The Lasting Harm by Lucia Osborne-Crowley review – legacy of abuse

It’s not often a book reverberates around my head for days. But there is something brilliantly unsettling about this account of the trial of Ghislaine Maxwell, the British socialite jailed for procuring young girls for the billionaire paedophile Jeffrey Epstein. Having watched from the press box as the case descended into a media circus, Lucia Osborne-Crowley begins by promising to put the victims back at the heart of the story, tracing the impact of the abuse they suffered as children through to their middle-aged lives. But it soon emerges that this book isn’t just about the vulnerable teenagers Maxwell and Epstein groomed for sexual entertainment, exploiting their desperation for affection or for money. It’s also about the author and, less comfortably, the reader too.

A paralegal turned freelance journalist, Osborne-Crowley was abused herself from the age of nine by a non-family member, then violently raped at 15 by a stranger (something she has written about extensively in two previous books). She makes no pretence at journalistic distance from her subject, but instead a virtue out of being almost too close to it: less objective narrator than increasingly traumatised participant. At first, I find her habit of constantly inserting herself into a story supposedly centring other victims faintly irritating. By the end, I’m converted. By interweaving her own insights with those of the Maxwell victims she interviews, she forms the bigger picture.

“Yes, I am biased,” she writes. “Everybody is, whether we own it or not.” Sexual violence is so common that, statistically speaking, there’s a reasonable chance in any court trying sex offences that someone – juror, lawyer, reporter or even judge – will have at least a private inkling of what the officially acknowledged victim is describing from the witness stand. (In the Maxwell case, there were at least three such hidden victims in the room: Osborne-Crowley herself, a juror who told her after the trial that he’d been abused as a child and had talked about that to other jurors, plus more unexpectedly an expert witness on false memories called in Maxwell’s defence.)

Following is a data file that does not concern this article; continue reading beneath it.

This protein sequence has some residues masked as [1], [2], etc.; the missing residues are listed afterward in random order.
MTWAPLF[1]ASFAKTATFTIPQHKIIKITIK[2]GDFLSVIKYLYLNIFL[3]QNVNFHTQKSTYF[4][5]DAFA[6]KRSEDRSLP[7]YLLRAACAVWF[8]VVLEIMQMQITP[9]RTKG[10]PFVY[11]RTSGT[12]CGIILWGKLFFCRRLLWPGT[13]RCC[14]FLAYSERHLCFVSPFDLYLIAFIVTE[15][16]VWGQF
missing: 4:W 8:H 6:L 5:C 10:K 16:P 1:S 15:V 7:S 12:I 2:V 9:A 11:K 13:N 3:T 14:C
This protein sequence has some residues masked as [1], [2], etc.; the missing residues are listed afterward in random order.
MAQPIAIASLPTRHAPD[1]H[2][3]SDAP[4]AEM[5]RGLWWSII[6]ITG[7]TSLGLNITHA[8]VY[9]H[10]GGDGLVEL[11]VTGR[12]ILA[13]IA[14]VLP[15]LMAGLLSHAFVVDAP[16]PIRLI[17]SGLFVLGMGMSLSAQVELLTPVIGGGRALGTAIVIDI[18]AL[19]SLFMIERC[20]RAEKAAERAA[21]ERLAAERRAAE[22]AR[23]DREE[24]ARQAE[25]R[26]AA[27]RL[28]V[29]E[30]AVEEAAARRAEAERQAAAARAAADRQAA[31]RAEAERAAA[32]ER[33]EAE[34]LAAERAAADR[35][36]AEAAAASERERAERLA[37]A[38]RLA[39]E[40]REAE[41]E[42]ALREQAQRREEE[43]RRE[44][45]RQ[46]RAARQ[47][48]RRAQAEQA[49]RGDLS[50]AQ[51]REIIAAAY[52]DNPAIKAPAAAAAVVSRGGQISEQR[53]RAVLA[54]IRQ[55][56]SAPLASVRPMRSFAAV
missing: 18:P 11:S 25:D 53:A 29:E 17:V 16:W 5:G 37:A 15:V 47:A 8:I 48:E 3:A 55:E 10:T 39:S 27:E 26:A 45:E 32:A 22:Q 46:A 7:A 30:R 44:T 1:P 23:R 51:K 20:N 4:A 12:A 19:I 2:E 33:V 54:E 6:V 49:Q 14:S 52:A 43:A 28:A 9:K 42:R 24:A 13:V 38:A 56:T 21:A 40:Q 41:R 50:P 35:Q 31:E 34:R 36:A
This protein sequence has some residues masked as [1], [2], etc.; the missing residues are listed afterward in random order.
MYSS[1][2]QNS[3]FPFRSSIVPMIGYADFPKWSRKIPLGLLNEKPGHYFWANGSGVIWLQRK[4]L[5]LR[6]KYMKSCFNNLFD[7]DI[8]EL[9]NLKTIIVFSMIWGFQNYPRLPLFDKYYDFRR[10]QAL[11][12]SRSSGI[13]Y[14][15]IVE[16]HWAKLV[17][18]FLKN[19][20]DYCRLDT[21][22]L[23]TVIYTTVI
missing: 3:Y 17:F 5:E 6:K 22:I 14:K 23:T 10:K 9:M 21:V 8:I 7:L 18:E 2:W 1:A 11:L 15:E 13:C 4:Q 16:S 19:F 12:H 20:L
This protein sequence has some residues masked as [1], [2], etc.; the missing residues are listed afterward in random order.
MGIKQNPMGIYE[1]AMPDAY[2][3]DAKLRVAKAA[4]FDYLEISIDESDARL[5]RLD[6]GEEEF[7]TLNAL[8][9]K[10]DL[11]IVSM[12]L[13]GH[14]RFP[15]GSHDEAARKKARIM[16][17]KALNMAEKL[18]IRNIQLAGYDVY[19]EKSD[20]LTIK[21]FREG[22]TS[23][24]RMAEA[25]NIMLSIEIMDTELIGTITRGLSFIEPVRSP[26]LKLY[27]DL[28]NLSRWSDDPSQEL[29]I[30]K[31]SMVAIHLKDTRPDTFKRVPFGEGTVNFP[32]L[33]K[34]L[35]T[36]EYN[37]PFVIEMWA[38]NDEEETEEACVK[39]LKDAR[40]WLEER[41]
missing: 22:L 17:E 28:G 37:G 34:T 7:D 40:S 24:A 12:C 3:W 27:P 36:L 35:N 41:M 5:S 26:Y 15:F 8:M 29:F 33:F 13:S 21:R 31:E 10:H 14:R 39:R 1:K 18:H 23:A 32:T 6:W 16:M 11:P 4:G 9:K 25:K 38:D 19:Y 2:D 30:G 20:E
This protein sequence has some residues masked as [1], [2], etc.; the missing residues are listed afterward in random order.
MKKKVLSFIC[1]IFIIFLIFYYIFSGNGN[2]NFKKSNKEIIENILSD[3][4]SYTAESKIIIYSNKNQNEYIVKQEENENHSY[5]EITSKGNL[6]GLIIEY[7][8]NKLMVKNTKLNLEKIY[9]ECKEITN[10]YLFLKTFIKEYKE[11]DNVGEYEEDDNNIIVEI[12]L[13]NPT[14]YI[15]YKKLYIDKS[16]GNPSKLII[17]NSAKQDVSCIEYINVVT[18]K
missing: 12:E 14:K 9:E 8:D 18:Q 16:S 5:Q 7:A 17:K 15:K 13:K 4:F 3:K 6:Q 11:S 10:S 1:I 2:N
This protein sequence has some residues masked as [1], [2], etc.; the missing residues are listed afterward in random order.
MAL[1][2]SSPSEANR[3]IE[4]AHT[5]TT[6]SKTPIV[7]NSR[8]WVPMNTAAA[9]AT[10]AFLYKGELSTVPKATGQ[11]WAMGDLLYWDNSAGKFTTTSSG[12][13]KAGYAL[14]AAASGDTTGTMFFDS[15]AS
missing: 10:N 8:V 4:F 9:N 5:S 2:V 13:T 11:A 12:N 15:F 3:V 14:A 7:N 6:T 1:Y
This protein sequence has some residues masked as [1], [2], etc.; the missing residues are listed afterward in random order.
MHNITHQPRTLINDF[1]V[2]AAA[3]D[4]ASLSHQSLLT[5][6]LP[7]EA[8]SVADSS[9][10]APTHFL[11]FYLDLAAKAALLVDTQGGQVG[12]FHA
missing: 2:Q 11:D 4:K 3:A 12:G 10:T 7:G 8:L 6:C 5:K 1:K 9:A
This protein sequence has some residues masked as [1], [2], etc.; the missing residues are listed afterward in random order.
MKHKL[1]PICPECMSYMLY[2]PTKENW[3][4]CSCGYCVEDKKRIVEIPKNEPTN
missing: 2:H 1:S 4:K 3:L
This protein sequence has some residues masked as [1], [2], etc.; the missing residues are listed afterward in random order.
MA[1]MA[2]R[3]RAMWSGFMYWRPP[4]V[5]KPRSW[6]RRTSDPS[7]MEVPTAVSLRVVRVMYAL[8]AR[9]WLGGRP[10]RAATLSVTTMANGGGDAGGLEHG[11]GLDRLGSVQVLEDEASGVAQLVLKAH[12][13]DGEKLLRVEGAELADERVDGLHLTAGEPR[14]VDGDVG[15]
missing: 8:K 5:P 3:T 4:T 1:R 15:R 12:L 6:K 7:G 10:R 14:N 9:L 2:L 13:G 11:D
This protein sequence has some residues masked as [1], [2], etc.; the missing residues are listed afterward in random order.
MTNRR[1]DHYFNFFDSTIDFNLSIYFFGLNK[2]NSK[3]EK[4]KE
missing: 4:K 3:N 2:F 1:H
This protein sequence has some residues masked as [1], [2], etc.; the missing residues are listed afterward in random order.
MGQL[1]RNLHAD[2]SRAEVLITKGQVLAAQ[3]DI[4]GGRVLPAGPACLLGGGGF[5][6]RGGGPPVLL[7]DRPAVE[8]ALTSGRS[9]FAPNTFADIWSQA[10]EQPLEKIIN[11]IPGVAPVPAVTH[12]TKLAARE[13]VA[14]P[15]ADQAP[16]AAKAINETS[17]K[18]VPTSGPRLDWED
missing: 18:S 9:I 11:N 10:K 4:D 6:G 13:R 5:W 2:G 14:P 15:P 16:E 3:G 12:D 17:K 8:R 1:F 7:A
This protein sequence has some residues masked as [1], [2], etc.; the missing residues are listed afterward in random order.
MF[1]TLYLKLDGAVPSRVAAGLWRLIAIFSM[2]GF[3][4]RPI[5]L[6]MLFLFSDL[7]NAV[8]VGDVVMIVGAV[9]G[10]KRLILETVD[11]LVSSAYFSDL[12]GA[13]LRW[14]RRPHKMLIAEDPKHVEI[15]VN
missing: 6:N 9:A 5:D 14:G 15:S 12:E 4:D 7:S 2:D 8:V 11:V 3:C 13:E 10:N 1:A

But if experience skews her view, she writes, what about the male reporters sitting alongside her, questioning perceived inconsistencies in the women’s testimony? Aren’t they biased by what they haven’t experienced, too easily swayed by myths about how a “real” victim supposedly behaves? If experience equals bias, then we all have it. The only remedy is to keep consciously questioning our own gut instincts and prejudices, a process through which she gently leads the reader.

Why are victims’ recollections of what happened to them often suspiciously patchy? The holes in a story, Osborne-Crowley argues, can be “the truest part”; memories of something traumatic are often fragmented by shock.

Why do they sometimes do perplexing things, such as repeatedly going back to the perpetrator? Even I feel my scepticism mounting as Osborne-Crowley tells the story of Liz, a young woman who claims that even after being sexually assaulted by Maxwell and Epstein, she was repeatedly persuaded to come to parties where Maxwell promised her she would meet rich and important men, only to be attacked again and again. But Liz, the author eventually discloses, was previously abused as a young child. This is the cycle she knows: someone who pretends to care, then hurts you. “We keep going back to perpetrators even after the abuse starts, because we want a different ending; we’ve been shown the good parts and we want them back.”

Osborne-Crowley makes some thoughtful recommendations for reforming the court process, although I worry that in parts they could impinge on a fair trial for defendants. Journalistically too, there are some threads left hanging: things she hints at being unable to publish for legal reasons, claims of a cover-up to protect Epstein’s powerful friends, seemingly crucial witnesses she can’t track down. But perhaps that’s unsurprising, given that while writing the book she had a breakdown, triggered by hearing so many brutal stories and inevitably reliving her own.

Where the book excels however is in its empathy, insight and ability to gently expose the reader to themselves, with all their unthinking assumptions. Osborne-Crowley wasn’t, it turns out, just watching the trial. She has been watching us, watching it, through a lens that most don’t even realise is there.

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The Lasting Harm: Witnessing the Trial of Ghislaine Maxwell by Lucia Osborne-Crowley is published by Fourth Estate (£22). To support the Guardian and Observer, order your copy at Delivery charges may apply.

The Guardian